Opening ceremony

A minute's silence was observed before the final in memory to victims of the bombing in Manchester which occurred two days before the final; the opening ceremony was thus considerably reduced.[19]

Match

The players during the first half of the game.

Officials

Slovenian referee Damir Skomina was announced as the final referee by UEFA on 12 May 2017.[2]

Summary

Paul Pogba opened the scoring for Manchester United in the 18th minute when his low left foot shot from just outside the penalty area took a deflection off Davinson Sánchez which wrong footed the goalkeeper before looping over him and into the net.[20][21] Henrikh Mkhitaryan got the second goal three minutes into the second half when with his back to goal he flicked the ball into the net with his right foot from three yards out after the ball had been knocked down to him by Chris Smalling after a corner from the right by Juan Mata.[22]

Details

The "home" team (for administrative purposes) was determined by an additional draw held after the semi-final draw, which was held on 21 April 2017 at UEFA headquarters in Nyon, Switzerland.[23]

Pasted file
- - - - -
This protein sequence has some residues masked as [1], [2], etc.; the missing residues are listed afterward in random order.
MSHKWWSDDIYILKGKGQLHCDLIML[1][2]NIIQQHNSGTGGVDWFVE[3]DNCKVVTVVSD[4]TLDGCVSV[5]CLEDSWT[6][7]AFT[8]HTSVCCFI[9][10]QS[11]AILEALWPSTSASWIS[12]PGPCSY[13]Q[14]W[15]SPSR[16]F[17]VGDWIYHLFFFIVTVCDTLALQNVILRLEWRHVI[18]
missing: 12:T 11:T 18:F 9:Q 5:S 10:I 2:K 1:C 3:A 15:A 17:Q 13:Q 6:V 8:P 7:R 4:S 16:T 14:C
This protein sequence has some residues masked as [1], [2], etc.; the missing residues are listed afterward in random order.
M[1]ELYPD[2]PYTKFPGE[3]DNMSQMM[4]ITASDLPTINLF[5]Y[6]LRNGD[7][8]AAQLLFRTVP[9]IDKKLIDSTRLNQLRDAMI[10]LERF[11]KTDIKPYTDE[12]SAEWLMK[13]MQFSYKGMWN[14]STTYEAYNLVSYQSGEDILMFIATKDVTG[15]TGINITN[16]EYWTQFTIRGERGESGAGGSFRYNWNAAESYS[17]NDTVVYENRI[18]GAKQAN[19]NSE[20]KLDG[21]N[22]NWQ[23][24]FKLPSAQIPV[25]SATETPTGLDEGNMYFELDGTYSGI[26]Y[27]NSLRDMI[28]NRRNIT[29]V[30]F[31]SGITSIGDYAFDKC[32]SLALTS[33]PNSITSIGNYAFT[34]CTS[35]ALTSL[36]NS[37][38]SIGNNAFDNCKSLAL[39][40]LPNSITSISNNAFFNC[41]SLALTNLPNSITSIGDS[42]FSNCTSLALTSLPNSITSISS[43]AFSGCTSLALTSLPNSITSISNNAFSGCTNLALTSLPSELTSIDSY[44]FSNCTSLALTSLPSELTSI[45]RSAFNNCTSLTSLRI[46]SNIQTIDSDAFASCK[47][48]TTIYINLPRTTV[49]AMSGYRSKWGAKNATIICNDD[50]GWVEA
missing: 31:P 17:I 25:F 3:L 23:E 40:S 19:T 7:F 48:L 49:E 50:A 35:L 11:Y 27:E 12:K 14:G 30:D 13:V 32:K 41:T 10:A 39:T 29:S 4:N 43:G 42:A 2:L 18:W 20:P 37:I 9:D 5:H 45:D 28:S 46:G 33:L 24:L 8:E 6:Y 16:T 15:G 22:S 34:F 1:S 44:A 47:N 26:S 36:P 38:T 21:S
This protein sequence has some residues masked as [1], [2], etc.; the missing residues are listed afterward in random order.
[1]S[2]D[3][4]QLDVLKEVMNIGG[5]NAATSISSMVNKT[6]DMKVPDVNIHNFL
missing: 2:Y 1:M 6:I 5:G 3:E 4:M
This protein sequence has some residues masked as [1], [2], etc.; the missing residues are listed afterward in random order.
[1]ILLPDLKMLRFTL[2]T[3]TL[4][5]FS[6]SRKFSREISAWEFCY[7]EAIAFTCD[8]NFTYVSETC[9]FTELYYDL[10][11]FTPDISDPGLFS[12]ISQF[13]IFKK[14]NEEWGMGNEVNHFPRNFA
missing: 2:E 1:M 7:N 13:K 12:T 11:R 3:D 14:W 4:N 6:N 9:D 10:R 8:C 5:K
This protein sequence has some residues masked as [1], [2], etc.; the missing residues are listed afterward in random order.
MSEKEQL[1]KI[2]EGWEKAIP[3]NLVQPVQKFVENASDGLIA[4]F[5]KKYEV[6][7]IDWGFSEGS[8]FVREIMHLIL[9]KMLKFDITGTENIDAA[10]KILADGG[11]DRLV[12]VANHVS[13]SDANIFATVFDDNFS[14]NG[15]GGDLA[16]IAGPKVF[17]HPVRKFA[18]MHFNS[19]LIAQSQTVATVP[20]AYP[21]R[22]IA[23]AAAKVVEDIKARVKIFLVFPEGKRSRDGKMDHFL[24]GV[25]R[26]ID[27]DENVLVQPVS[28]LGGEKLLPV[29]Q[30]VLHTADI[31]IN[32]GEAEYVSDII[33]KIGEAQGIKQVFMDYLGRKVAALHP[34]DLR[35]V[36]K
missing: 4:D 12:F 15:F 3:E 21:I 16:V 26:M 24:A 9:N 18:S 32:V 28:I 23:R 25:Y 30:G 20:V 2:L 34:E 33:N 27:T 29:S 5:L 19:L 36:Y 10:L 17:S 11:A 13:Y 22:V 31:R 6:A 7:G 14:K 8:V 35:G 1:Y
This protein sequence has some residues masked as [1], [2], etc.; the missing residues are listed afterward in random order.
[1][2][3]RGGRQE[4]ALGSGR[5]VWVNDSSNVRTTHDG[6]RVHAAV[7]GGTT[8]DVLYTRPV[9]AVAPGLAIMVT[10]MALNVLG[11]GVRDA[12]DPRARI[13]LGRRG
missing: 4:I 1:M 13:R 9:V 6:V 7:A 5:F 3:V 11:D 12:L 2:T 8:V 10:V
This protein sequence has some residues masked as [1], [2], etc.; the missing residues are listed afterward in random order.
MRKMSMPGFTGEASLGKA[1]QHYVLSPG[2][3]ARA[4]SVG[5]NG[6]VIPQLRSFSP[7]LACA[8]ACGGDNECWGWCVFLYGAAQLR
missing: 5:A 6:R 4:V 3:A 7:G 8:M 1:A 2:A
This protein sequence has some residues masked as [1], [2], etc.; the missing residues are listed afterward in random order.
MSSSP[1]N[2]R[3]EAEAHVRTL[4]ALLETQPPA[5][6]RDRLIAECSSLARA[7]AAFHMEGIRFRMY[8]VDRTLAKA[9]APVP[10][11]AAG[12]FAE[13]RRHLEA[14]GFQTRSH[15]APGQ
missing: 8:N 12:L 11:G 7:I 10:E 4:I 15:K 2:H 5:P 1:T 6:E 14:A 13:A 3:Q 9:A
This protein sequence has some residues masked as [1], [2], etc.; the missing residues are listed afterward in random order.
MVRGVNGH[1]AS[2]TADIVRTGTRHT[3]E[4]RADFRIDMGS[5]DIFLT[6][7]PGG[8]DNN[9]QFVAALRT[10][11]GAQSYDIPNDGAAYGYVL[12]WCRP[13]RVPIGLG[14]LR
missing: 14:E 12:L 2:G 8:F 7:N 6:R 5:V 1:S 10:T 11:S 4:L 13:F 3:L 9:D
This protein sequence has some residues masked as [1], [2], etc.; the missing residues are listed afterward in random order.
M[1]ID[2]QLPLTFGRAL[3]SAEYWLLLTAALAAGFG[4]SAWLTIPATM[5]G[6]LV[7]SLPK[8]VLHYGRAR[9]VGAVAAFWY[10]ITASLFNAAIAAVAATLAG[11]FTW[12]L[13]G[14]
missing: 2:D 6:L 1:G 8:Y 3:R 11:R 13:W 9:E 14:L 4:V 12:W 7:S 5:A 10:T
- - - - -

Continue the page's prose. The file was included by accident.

Ajax Netherlands 0–2 England Manchester United
Report
Attendance: 46,961[3]
Ajax[4]
Manchester United[4]
GK 24 Cameroon André Onana
RB 3 Netherlands Joël Veltman YC 58'
CB 5 Colombia Davinson Sánchez
CB 36 Netherlands Matthijs de Ligt
LB 4 Netherlands Jaïro Riedewald YC 78' Substituted off 82'
CM 10 Netherlands Davy Klaassen (c)
CM 20 Denmark Lasse Schöne Substituted off 70'
CM 22 Morocco Hakim Ziyech
RF 9 Burkina Faso Bertrand Traoré
CF 25 Denmark Kasper Dolberg Substituted off 62'
LF 11 Germany Amin Younes YC 64'
Substitutes:
GK 33 Netherlands Diederik Boer
DF 2 Netherlands Kenny Tete